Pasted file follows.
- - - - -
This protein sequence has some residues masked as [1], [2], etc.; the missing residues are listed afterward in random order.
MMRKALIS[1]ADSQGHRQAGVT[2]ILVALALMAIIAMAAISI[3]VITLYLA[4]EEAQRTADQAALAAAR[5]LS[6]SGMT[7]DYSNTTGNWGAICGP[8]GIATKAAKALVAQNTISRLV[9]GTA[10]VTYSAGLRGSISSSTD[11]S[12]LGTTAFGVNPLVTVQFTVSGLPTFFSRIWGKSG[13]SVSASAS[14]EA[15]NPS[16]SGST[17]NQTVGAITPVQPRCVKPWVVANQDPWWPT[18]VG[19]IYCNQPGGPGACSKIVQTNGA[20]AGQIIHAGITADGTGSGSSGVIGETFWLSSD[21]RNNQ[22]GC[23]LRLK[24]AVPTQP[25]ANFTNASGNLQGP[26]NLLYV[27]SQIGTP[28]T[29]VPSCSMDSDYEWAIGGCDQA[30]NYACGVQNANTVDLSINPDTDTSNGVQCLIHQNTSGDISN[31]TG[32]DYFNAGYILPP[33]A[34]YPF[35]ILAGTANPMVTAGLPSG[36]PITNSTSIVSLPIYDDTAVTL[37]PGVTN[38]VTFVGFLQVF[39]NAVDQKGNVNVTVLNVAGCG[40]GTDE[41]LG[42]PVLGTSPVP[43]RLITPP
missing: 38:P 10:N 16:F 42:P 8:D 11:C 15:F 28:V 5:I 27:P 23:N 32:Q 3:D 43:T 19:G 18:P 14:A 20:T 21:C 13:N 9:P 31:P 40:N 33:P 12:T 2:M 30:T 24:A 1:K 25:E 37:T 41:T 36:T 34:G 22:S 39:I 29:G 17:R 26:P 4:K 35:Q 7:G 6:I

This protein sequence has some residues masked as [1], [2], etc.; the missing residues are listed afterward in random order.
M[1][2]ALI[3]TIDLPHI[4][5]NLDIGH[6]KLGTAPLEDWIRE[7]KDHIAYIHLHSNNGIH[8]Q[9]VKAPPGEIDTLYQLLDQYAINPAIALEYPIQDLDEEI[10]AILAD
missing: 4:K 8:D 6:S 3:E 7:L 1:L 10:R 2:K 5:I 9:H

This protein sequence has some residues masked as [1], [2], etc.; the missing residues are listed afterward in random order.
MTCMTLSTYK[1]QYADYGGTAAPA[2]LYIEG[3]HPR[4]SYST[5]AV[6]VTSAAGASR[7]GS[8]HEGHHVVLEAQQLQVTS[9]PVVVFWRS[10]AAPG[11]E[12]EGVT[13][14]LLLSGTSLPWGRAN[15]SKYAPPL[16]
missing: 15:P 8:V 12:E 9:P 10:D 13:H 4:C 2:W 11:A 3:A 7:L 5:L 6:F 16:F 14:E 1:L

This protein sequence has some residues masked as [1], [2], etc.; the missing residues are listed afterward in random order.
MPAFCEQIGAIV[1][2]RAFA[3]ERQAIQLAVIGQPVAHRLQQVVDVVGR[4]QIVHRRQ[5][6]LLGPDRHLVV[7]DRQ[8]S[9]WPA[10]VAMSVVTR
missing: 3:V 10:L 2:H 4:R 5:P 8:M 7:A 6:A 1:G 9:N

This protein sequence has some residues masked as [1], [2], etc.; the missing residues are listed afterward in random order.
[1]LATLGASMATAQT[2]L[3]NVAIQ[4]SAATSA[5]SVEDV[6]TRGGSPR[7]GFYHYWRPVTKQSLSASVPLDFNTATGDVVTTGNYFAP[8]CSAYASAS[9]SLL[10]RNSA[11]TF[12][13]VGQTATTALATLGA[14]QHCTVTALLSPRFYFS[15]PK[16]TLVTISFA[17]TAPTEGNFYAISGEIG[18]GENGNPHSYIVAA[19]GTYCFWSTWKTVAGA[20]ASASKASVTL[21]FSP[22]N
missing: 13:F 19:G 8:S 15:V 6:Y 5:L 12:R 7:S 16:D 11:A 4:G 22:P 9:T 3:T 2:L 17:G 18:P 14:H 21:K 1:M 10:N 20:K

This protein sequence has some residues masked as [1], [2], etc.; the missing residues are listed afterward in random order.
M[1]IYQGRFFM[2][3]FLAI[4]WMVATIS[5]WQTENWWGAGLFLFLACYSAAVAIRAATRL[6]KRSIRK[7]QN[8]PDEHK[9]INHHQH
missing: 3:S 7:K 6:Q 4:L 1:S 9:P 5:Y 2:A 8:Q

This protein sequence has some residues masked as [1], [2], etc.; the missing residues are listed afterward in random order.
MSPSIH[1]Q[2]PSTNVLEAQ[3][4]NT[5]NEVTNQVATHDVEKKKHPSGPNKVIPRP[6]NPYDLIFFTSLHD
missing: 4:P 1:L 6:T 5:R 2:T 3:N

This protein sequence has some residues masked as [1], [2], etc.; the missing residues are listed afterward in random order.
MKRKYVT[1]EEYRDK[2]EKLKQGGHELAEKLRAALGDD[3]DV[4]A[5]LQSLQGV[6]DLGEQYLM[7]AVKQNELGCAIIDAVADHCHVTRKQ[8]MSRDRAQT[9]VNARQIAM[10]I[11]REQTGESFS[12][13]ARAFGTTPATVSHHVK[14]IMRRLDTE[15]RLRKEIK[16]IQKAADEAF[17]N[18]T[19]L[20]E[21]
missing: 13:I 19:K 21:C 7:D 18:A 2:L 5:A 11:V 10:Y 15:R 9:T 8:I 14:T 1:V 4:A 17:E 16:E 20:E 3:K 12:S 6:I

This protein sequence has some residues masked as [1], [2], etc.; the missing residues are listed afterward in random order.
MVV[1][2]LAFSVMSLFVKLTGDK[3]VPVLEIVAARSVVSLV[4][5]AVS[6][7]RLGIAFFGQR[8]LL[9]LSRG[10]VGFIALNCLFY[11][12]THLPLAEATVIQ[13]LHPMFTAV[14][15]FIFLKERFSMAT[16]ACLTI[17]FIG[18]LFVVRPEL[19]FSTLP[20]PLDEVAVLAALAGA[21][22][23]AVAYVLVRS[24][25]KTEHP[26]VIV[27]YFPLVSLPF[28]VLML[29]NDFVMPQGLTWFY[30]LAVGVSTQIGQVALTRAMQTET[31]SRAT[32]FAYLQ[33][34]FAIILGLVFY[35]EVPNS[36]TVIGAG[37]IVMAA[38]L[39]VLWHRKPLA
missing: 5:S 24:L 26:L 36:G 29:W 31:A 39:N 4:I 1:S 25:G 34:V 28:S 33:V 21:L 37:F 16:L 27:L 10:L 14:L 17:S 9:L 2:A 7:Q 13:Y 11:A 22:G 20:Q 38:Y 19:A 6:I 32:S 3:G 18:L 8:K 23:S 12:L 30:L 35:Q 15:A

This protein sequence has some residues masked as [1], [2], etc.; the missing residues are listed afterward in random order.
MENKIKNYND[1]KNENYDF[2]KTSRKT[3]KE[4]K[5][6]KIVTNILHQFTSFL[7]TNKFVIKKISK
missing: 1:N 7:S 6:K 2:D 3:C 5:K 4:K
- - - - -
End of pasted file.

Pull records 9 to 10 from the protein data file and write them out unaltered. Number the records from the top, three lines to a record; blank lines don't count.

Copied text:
This protein sequence has some residues masked as [1], [2], etc.; the missing residues are listed afterward in random order.
MVV[1][2]LAFSVMSLFVKLTGDK[3]VPVLEIVAARSVVSLV[4][5]AVS[6][7]RLGIAFFGQR[8]LL[9]LSRG[10]VGFIALNCLFY[11][12]THLPLAEATVIQ[13]LHPMFTAV[14][15]FIFLKERFSMAT[16]ACLTI[17]FIG[18]LFVVRPEL[19]FSTLP[20]PLDEVAVLAALAGA[21][22][23]AVAYVLVRS[24][25]KTEHP[26]VIV[27]YFPLVSLPF[28]VLML[29]NDFVMPQGLTWFY[30]LAVGVSTQIGQVALTRAMQTET[31]SRAT[32]FAYLQ[33][34]FAIILGLVFY[35]EVPNS[36]TVIGAG[37]IVMAA[38]L[39]VLWHRKPLA
missing: 5:S 24:L 26:L 36:G 29:W 31:A 39:N 4:I 1:S 25:G 34:V 28:S 33:V 21:L 37:F 16:L 27:L 10:L 14:L 17:S 9:L 2:A 7:Q 13:Y 11:A 22:G 20:Q 38:Y 19:A 6:I 32:S 3:G 18:L 8:K 23:S 12:L 30:L 35:Q 15:A

This protein sequence has some residues masked as [1], [2], etc.; the missing residues are listed afterward in random order.
MENKIKNYND[1]KNENYDF[2]KTSRKT[3]KE[4]K[5][6]KIVTNILHQFTSFL[7]TNKFVIKKISK
missing: 1:N 7:S 6:K 2:D 3:C 5:K 4:K